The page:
The World Bank on Thursday said remittances to India would fall this year by nine per cent to $76 billion because of the ongoing coronavirus pandemic and global economic recession.
India followed by China, Mexico, the Philippines, and Egypt continue to be the top five countries in 2020 to get foreign remittances, the World Bank said in its latest outline.
As the Covid-19 pandemic and economic crisis continues, the amount of cash migrant workers send home is projected to decline 14 per cent by 2021 in comparison to the pre-Covid-19 levels in 2019, according to the newest estimates published in the World Bank’s Migration and Development Brief.
The have an effect on of Covid-19 is pervasive when viewed through the lens of migration as it affects migrants and their families who rely on remittances, said Mamta Murthi, Vice President for Human Development and Chair of the Migration Steering Group of the World Bank.
Remittance flows to low and middle-income countries (LMICs) are projected to fall by 7 per cent to $508 billion in 2020, followed by a further decline of 7.5 per cent to $470 billion in 2021.
The foremost factors driving the decline in remittances include weak economic growth and employment levels in migrant-hosting countries, weak oil prices, and depreciation of the currencies of remittance-source countries against the United States dollar, the bank said.
The declines in 2020 and 2021 will impact all regions, with the steepest drop expected in Europe and Central Asia (by 16 per cent and 8 per cent, respectively), followed by East Asia and the Pacific (11 per cent and 4 per cent), the Middle East and North Africa ( both 8 per cent), Sub-Saharan Africa (9 per cent and 6 per cent), South Asia (4 per cent and 11 per cent), and Latin The usa and the Caribbean (0.2 per cent and 8 per cent), the outline said.
Remittances to South Asia are projected to decline by around four per cent in 2020 to $1 35 billion.
In Pakistan and Bangladesh, the have an effect on of the global economic slowdown has been reasonably countered by the diversion of remittances from casual to formal channels because of the difficulty of carrying money by hand under trip restrictions, the bank said.
Pakistan also introduced a tax incentive whereby withholding tax used to be exempted from July 1 2020, on cash withdrawals or on the issuance of banking instruments/transfers from a domestic bank account.
Bangladesh registered a large increase in remittance inflows in July after the floods that inundated a quarter of its landmass.
Remittance costs: At just under 5 per cent in the third quarter of 2020, South Asia used to be the least costly region to send $200 to but the costs are polite over 10 per cent in some corridors (from Japan, South Africa and Thailand, and from Pakistan to Afghanistan), it said.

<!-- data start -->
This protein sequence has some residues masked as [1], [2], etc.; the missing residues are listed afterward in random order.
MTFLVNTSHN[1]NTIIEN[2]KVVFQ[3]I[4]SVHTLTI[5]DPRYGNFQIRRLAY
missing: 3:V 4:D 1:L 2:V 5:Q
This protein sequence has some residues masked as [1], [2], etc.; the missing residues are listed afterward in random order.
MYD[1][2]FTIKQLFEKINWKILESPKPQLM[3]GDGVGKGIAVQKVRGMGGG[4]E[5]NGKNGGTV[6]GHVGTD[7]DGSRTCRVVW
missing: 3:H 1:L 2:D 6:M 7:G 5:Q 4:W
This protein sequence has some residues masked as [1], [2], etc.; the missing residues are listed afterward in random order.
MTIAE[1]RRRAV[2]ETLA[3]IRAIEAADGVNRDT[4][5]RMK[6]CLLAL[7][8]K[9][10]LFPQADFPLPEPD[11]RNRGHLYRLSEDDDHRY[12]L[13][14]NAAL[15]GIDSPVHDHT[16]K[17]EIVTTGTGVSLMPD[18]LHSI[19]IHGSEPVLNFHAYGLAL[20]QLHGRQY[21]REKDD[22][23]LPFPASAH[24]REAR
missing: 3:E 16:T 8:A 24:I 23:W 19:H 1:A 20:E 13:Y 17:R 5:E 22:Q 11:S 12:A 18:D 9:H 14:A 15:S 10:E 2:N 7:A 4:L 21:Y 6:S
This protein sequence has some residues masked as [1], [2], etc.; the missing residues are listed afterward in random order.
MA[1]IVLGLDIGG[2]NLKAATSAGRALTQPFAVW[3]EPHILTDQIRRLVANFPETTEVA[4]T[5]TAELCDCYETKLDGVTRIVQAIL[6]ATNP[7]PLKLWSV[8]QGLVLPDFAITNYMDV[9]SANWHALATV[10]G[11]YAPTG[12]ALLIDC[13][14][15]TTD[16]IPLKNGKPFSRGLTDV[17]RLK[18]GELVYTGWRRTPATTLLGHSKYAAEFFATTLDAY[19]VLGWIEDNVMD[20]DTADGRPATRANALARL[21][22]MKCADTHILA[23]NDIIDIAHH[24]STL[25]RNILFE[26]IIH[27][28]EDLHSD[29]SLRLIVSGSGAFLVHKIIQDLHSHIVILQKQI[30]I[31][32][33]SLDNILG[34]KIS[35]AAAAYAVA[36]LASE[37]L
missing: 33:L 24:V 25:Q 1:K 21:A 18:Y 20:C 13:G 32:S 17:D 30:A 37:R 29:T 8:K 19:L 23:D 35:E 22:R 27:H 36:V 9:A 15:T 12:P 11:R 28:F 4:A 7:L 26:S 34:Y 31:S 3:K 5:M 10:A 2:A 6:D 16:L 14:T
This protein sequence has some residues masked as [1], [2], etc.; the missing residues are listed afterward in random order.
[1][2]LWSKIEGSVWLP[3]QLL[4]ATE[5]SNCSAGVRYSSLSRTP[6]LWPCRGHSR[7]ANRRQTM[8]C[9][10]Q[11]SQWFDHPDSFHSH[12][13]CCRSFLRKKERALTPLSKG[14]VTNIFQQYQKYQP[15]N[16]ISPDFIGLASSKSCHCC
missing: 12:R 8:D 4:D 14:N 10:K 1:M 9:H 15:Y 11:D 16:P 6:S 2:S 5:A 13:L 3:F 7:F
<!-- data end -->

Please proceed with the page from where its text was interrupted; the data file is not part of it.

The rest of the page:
Migrants are suffering greater health risks and unemployment all the way through this crisis, said Dilip Ratha, lead creator of the brief.
The underlying fundamentals driving remittances are weak and this isn’t the time to take our eyes off the downside risks to the remittance lifelines, he said.
This year, for the first time in recent history, the inventory of international migrants is likely to decline as new migration has slowed and return migration has increased.
Return migration has been reported in all parts of the world following the lifting of national lockdowns which left many migrant workers stranded in host countries.
Rising unemployment in the face of tighter visa restrictions on migrants and refugees is likely to result in a further increase in return migration, the bank said.
Commerce Standard has at all times strived tough to supply up-to-date information and remark on developments that are of interest to you and have wider political and economic implications for the country and the world. Your encouragement and fixed feedback on how to give a boost to our offering have only made our get to the bottom of and commitment to these ideals stronger. Even all the way through these difficult times arising out of Covid-19, we continue to remain dedicated to keeping you informed and up to date with credible news, authoritative views and incisive remark on topical issues of relevance.
We, alternatively, have a request.
As we battle the economic have an effect on of the pandemic, we need your make stronger even more, in order that we will continue to give you more quality satisfied. Our subscription mannequin has seen an encouraging response from many of you, who have subscribed to our online satisfied. More subscription to our online satisfied can only help us achieve the goals of offering you even better and more applicable satisfied. We imagine in free, reasonable and credible journalism. Your make stronger through more subscriptions can help us practise the journalism to which we are dedicated.
Toughen quality journalism and subscribe to Commerce Standard.